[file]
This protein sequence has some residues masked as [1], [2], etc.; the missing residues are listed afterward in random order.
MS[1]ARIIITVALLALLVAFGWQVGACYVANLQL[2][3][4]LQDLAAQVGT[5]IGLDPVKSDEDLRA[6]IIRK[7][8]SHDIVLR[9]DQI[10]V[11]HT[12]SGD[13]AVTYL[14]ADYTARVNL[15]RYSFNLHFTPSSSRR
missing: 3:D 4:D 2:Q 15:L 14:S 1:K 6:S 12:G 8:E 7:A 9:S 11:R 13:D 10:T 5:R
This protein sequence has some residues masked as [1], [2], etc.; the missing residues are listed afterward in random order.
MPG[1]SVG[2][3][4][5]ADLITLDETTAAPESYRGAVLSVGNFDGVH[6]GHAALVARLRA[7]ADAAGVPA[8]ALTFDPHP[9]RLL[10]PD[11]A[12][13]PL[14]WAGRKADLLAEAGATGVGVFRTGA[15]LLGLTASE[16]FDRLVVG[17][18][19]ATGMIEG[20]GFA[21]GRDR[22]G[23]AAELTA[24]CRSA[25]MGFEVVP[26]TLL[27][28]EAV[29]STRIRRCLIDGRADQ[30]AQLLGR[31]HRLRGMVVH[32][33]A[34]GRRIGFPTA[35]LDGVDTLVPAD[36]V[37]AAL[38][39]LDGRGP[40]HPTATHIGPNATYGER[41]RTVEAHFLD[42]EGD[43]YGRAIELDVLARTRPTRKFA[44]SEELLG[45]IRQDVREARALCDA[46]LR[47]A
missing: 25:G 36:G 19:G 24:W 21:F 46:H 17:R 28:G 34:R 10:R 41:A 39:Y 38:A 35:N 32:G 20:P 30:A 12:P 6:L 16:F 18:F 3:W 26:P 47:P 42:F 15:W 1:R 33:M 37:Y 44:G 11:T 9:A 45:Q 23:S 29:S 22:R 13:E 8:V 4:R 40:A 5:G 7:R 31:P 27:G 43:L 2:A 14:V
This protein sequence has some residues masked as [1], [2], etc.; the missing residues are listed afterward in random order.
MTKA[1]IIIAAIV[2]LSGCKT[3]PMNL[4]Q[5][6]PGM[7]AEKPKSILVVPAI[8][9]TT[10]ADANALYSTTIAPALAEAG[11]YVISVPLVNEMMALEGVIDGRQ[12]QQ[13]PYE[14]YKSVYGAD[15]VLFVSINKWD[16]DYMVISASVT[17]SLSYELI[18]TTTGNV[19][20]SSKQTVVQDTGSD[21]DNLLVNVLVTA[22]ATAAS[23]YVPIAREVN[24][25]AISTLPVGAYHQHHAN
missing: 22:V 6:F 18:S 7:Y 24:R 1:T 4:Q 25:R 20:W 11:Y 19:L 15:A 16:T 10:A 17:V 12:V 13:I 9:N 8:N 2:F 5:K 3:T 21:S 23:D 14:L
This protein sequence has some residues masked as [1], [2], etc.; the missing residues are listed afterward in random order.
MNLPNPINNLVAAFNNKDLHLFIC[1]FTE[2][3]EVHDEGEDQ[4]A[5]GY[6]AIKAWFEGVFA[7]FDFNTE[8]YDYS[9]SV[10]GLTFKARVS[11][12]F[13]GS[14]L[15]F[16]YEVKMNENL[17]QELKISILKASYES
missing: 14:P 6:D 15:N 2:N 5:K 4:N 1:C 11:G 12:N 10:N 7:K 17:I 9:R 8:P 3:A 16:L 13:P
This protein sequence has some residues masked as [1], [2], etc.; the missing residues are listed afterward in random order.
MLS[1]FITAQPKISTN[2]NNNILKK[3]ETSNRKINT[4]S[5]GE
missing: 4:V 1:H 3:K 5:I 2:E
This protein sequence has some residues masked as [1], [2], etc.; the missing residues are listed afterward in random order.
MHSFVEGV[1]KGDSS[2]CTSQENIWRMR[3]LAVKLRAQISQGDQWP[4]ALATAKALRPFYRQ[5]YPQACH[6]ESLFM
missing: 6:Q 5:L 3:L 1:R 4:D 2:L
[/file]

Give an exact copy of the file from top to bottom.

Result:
This protein sequence has some residues masked as [1], [2], etc.; the missing residues are listed afterward in random order.
MS[1]ARIIITVALLALLVAFGWQVGACYVANLQL[2][3][4]LQDLAAQVGT[5]IGLDPVKSDEDLRA[6]IIRK[7][8]SHDIVLR[9]DQI[10]V[11]HT[12]SGD[13]AVTYL[14]ADYTARVNL[15]RYSFNLHFTPSSSRR
missing: 3:D 4:D 2:Q 15:L 14:S 1:K 6:S 12:G 8:E 7:A 9:S 11:R 13:D 10:T 5:R
This protein sequence has some residues masked as [1], [2], etc.; the missing residues are listed afterward in random order.
MPG[1]SVG[2][3][4][5]ADLITLDETTAAPESYRGAVLSVGNFDGVH[6]GHAALVARLRA[7]ADAAGVPA[8]ALTFDPHP[9]RLL[10]PD[11]A[12][13]PL[14]WAGRKADLLAEAGATGVGVFRTGA[15]LLGLTASE[16]FDRLVVG[17][18][19]ATGMIEG[20]GFA[21]GRDR[22]G[23]AAELTA[24]CRSA[25]MGFEVVP[26]TLL[27][28]EAV[29]STRIRRCLIDGRADQ[30]AQLLGR[31]HRLRGMVVH[32][33]A[34]GRRIGFPTA[35]LDGVDTLVPAD[36]V[37]AAL[38][39]LDGRGP[40]HPTATHIGPNATYGER[41]RTVEAHFLD[42]EGD[43]YGRAIELDVLARTRPTRKFA[44]SEELLG[45]IRQDVREARALCDA[46]LR[47]A
missing: 25:G 36:G 19:G 24:W 21:F 46:H 17:R 28:G 34:R 10:R 41:A 39:Y 38:A 35:N 32:G 20:P 30:A 12:P 6:L 16:F 18:F 3:W 26:P 47:P 42:F 15:W 1:R 33:M 37:Y 44:G 11:T 9:A 45:Q 23:S 29:S 22:R 13:E 8:V 4:R 40:A 5:G 7:R 31:P 27:G 43:L 2:A 14:V
This protein sequence has some residues masked as [1], [2], etc.; the missing residues are listed afterward in random order.
MTKA[1]IIIAAIV[2]LSGCKT[3]PMNL[4]Q[5][6]PGM[7]AEKPKSILVVPAI[8][9]TT[10]ADANALYSTTIAPALAEAG[11]YVISVPLVNEMMALEGVIDGRQ[12]QQ[13]PYE[14]YKSVYGAD[15]VLFVSINKWD[16]DYMVISASVT[17]SLSYELI[18]TTTGNV[19][20]SSKQTVVQDTGSD[21]DNLLVNVLVTA[22]ATAAS[23]YVPIAREVN[24][25]AISTLPVGAYHQHHAN
missing: 22:V 6:F 18:S 7:Y 24:R 1:T 4:Q 25:R 20:W 11:Y 19:L 15:A 16:T 10:A 17:V 12:V 13:I 9:N 8:N 2:F 5:K 3:T 21:S 23:D 14:L
This protein sequence has some residues masked as [1], [2], etc.; the missing residues are listed afterward in random order.
MNLPNPINNLVAAFNNKDLHLFIC[1]FTE[2][3]EVHDEGEDQ[4]A[5]GY[6]AIKAWFEGVFA[7]FDFNTE[8]YDYS[9]SV[10]GLTFKARVS[11][12]F[13]GS[14]L[15]F[16]YEVKMNENL[17]QELKISILKASYES
missing: 14:P 6:D 15:N 2:N 5:K 4:N 1:C 11:G 12:N 10:N 7:K 17:I 9:R 8:P 3:A 16:L 13:P
This protein sequence has some residues masked as [1], [2], etc.; the missing residues are listed afterward in random order.
MLS[1]FITAQPKISTN[2]NNNILKK[3]ETSNRKINT[4]S[5]GE
missing: 4:V 1:H 3:K 5:I 2:E
This protein sequence has some residues masked as [1], [2], etc.; the missing residues are listed afterward in random order.
MHSFVEGV[1]KGDSS[2]CTSQENIWRMR[3]LAVKLRAQISQGDQWP[4]ALATAKALRPFYRQ[5]YPQACH[6]ESLFM
missing: 6:Q 5:L 3:L 1:R 4:D 2:L